Yen Grabs ‘Big Hero 6′ Manga

Yen Press has the license for the manga based on the Disney film Big Hero 6. The manga has just launched in Kodansha’s Magazine Special, and not only is it the first manga to precede a Disney film, it’s also the only comic adaptation of the film currently in the works. I talked to Kurt Hassler of Yen Press about their plans for the book—and why Yen got the license and not Kodansha Comics.

Crunchyroll has added two new manga series to its digital service, The Lucifer and Biscuit Hammer and Kippo to Catalog.

This past week was Banned Books Week, and Lori Henderson takes the opportunity to look at some manga that have been challenged in school and public libraries in recent years. Sarah does the same at Nagareboshi Reviews.

Erica Friedman has the latest yuri update in her Yuri News Network post at Okazu.

Justin Stroman interviews a manga fan who lives in the United Arab Emirates; Dubai has both a Kinokuniya and a Borders, despite the fact that the chain has shut down in the U.S. (But it sounds like a zombie Borders—they have Del Rey titles but nothing recent).

News from Japan: Claymore will come to an end in the November issue of Jump Square.


John Rose on vol. 1 of Bloody Brat (The Fandom Post)
Sean Gaffney on vol. 6 of The Disappearance of Nagato Yuki-Chan (A Case Suitable for Treatment)
TSOTE on vol. 1 of Farewell Yamato (Three Steps Over Japan)
Justin Stroman on vol. 1 of The Heroic Legend of Arslan (Organization Anti-Social Geniuses)
John Rose on The Misfortune of Kyon and Koizumi (The Fandom Post)
Sakura Eries on vol. 3 of My Little Monster (The Fandom Post)
Leroy Douresseaux on vol. 22 of Nura: Rise of the Yokai Clan (The Comic Book Bin)
G.B. Smith on vol. 1 of The Seven Deadly Sins (The Fandom Post)
Matthew Warner on vol. 1 of Terra Formars (The Fandom Post)

Comic-Con Hangover

Best and Worst Manga panelists: Deb Aoki, yours truly, David Brothers, and Christopher Butcher

Best and Worst Manga panelists: Deb Aoki, yours truly, David Brothers, and Christopher Butcher

I’m back from San Diego, which was great, as always. I covered a ton of panels for CBR, where I am a contributing writer, and I got to be one of the folks who went up on stage when that site won the Eisner Award for best comics journalism, which was pretty damn awesome. Aside from that, though, one of the best moments was being part of the Best and Worst Manga panel, arranged and moderated by the amazing Deb Aoki. It was held in one of the bigger panel rooms, which I would estimate seats about 300 people, and it was standing room only. This was in contrast to the other comics panels I covered, which were mostly in smaller rooms that were only half full. What’s more, the audience was really engaged, reacting with enthusiasm to all our choices. Clearly, the manga scene is alive and well, at least in San Diego.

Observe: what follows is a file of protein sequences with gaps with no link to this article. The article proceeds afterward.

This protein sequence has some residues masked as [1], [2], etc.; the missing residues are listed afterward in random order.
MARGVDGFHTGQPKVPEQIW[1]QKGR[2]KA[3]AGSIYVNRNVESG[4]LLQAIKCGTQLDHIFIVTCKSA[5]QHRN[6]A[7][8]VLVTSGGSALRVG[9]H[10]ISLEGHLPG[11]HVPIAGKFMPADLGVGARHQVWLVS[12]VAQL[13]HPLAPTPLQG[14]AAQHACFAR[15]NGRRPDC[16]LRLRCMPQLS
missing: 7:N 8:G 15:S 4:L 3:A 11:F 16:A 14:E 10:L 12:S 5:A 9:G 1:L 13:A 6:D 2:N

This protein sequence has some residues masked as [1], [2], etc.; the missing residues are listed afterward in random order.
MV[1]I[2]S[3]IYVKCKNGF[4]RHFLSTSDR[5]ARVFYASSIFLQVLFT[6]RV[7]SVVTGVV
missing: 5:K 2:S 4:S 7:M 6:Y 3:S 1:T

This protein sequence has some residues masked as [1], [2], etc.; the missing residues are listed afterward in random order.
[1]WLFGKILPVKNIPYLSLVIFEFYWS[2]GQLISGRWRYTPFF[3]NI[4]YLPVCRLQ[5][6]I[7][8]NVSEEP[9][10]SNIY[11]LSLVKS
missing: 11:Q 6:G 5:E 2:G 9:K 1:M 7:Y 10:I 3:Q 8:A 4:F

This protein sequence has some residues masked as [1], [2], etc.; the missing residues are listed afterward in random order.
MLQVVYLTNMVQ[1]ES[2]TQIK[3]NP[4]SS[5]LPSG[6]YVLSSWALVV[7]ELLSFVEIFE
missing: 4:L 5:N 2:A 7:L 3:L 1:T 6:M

Here’s Deb’s writeup of the panel. tl;dr: Read Vinland Saga. Seriously.

Deb also rounded up the manga news from the con. Some highlights:

  • Udon licensed Kill la Kill
  • Kodansha announced two new licenses, including Let’s Dance a Waltz, by Kitchen Princess manga-ka Natsumi Ando
  • Drawn and Quarterly announced Shigeru Mizuki’s Hitler and a collection of short stories by Tadao Tsuge that originally ran in GARO magazine.
  • Artist Katsuya Terada (The Monkey King) was signing at the Dark Horse and Last Gasp panels, promoting two of his books.
  • Viz, Vertical, Yen Press, and Seven Seas didn’t have panels but they all were doing a brisk business at their booths.

Sean Gaffney has his usual astute commentary on the announcements at his blog. Meanwhile, deb, Deb, who was my roommate at the con, has more on the Udon announcements and a video of Terada drawing the Monkey King at her site, Manga Comics Manga.

Lori Henderson rounds up the con news in her latest Manga Dome podcast at Manga Xanadu.

Vertical sold completely out of their newest Moyoco Anno title, In Clothes Called Fat, at the show. I read it before I left and again when I got back, and then I reviewed it for Robot 6.

The ICv2 folks sat down with Viz execs Leyla Aker and Kevin Hamric for a meaty interview (part 1, part 2) about the state of the manga market, print versus digital sales, their rescues of some Tokyopop licenses (including Deadman Wonderland), and whether they will release a Doraemon manga anytime soon (it’s already being published digitally in English by Shogakukan).

Meanwhile, while we were in San Diego, the Japanese government started a new anti-piracy campaign that has two prongs: They are sending takedown notices to pirate sites and directing readers to legitimate online manga sites.

Hiroshi Oti, the creator of Ganbare Goemon, has died at the age of 54.


L.B. Bryant on vol. 1 of Black Rose Alice (ICv2)
Sean Gaffney on vol. 5 of Blood Lad (A Case Suitable for Treatment)
L.B. Bryant on vol. 1 of Food Wars (ICv2)
Ash Brown on In Clothes Called Fat (Experiments in Manga)
Lori Henderson on Insufficient Direction (Manga Xanadu)
Sean Gaffney on vol. 4 of Inu x Boku SS (A Case Suitable for Treatment)
Kristin on Les Miserables (Manga Classics) (Comic Attack)
Kristin on vol. 1 of Monster (perfect edition) (Comic Attack)
Rob McMonigal on La Quinta Camera (Panel Patter)
Drew McCabe on The Shadowman (Comic Attack)